Monday afternoon a barge, being pushed by a tug boat, the Lindberg Crosby, hit a support pier under the I-10 highway, severely damaging it.
TxDOT was forced to close the westbound lanes of the highway, until they could ascertain the extent of the damage. This caused a severe traffic jam from Highlands clear to the far side of Baytown. In addition, the entry ramp westbound at Four Corners was closed, and traffic backed up on all the side roads clear to Crosby. Some motorists headed north, to US90, but delays of over an hour were reported.
The Coast Guard told this newspaper that an investigation was underway, but did not have details on the cause of the collision at this time. Aerial photos on TV news showed the barge and a tug boat standing by just south of the highway.
CROSBY – As TxDOT prepares for the reconstruction and widening of FM 2100 from South Diamondhead Blvd. to Antelope Dr. to be bid for construction in March, changes are coming for local businesses and the community.
The entire length of the project is subject to temporary road closures to allow construction and maintain safety of the traveling public. Notification of closures and a detour route is to be provided for use while closed. When construction begins TxDOT and the contractors are to coordinate with the County and local agencies on specific dates of each closure.
TxDOT does not know at this time when or where contractors will elect to begin construction.
A detour layout and title sheet has been provided by TxDOT to officials for questions. When construction starts, the TxDOT Area office and the Public Information Office will coordinate to provide advance notice of closures at intersection with side streets. All project related closures will be posted on the Houston Transtar website.
NORTHEAST HARRIS COUNTY – Modern politics has certainly discovered that a tension exist between bustling business, construction and environmental concerns. No one wants jobs to go away or to be poisoned.
Anyone can bet that concrete is necessary for construction. Sand is necessary for concrete. The Greater Houston Area is burgeoning, trying to recover from Hurricane Harvey. A tension has emerged with questions of ‘did digging for sand along the San Jacinto help flood the unincorporated areas during Hurricane Harvey?’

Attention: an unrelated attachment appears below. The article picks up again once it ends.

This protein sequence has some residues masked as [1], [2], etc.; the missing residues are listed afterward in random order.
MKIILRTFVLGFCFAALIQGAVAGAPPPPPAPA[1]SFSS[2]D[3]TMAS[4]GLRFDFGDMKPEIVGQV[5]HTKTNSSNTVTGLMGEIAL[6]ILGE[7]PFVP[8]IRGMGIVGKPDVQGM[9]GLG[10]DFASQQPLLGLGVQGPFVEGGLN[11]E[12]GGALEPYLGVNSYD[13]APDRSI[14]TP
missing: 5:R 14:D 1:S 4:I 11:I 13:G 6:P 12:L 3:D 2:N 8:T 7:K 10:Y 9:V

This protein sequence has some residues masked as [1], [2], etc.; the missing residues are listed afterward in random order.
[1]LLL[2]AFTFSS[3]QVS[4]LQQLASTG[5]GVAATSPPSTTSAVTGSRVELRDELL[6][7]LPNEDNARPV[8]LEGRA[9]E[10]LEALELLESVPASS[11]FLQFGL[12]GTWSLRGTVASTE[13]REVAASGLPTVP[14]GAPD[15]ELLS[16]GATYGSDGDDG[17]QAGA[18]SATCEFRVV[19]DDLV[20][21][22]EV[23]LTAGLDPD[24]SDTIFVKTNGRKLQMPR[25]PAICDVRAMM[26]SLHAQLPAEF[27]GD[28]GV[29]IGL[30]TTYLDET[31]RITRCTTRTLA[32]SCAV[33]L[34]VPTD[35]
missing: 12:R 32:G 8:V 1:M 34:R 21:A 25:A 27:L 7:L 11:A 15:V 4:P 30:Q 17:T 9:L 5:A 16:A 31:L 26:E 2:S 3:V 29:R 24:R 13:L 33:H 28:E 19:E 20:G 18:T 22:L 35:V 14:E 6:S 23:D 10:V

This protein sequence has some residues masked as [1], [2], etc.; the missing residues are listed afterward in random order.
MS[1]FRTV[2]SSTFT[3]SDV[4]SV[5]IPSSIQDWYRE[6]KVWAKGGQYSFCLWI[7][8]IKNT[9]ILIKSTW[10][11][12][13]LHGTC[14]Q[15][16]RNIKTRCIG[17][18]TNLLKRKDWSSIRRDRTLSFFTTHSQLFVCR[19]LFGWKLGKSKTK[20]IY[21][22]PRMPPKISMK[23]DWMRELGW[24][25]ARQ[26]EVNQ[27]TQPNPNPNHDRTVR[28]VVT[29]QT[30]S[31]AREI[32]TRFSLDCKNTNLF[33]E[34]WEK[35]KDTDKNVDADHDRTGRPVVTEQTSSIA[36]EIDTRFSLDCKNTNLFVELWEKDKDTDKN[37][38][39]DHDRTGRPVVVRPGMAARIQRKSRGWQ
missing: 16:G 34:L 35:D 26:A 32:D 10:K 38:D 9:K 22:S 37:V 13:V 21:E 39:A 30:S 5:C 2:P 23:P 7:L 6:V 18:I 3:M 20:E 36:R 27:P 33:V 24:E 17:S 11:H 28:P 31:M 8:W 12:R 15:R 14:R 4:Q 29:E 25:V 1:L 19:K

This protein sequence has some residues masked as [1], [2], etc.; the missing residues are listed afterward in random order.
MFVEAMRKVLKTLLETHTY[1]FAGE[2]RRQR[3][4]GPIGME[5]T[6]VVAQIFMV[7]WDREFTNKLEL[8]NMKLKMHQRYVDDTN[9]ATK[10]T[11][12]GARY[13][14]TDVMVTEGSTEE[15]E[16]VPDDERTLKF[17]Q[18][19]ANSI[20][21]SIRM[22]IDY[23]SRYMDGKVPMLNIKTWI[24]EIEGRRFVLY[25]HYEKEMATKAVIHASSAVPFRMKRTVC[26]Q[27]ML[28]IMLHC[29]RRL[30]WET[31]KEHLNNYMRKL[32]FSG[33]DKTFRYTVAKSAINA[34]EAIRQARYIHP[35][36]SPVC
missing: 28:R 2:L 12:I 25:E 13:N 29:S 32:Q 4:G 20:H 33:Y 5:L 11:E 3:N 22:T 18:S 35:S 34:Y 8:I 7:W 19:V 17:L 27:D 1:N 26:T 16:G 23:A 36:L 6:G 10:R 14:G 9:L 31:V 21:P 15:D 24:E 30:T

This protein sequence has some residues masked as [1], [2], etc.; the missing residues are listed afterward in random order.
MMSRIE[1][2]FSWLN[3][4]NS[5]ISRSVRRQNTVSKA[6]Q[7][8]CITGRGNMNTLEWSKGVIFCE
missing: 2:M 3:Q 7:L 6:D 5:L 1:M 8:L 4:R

In northeast Harris County sand has become one of the largest industries locally. Nationwide it accounts for nearly $8.billion dollars.
In Austin, the Texas Legislature, typically a business friendly bunch, is looking into what needs to be done about mining sand. One proposed law would call for a new inspections program and require a hydrology assessment for permits to mine. This new law would make it a crime to lie about records and activities. Republican Governor Greg Abbott asked state regulators to more closely monitor and back up existing rules in sand mining.
The Harris County Flood District is planning to look more closely at the industry and practices.
Those that lost their homes in Hurricane Harvey have asked if larger amounts of sand that settled down the river contributed to making the outcome of the storm worse on those living on the river.
HIGHLANDS – Since the beginning of the year, the San Jacinto River Coalition, part of THEA, has held two public meetings to update everyone on developments around the Waste Pits site.
The clean-up itself is in the Remedial Design phase, with the work plan approved. EPA and the PRP are actually working on Pre-Design Phase I, which can be seen on the EPA website. Phase II will be posted by Feb. 12, she said, and will continue through July. Young expected work to remove the waste material could start by the end of 2019.
Young said that the PRP had hired a new consulting firm, GHD Consultants, with experience in this type of Superfund site. They will be helping prepare the work plan and Remedial Action plan. Maintenance of the current Cap is under the direction of another engineering firm, Anchor QEA & Integral.
Sampling of the current material under the cap is taking place, to categorize the degree of hazardous material, and decide where to dispose of it. On site, core samples can be seen in drums, and water level samples in red storage tanks. These will be sent to a lab for testing.
Young criticized the sampling effort, noting that they are not testing for PCBs. “We really don’t understand what is the composition of this waste,” she said. She also questioned whether workers on the site had adequate environmental protection gear, and whether samples taken were protected from tampering or alteration.
Since December, SJRC has been working with residents to oppose a dredging permit that would remove sediment from a shoreline area just west of the Waste Pits, and send it to a landfill in Beach City. With the help of Congressman Brian Babin, and a concerted effort of petitions and letters, the coalition has been able to get a reprieve from the project and its environmental dangers.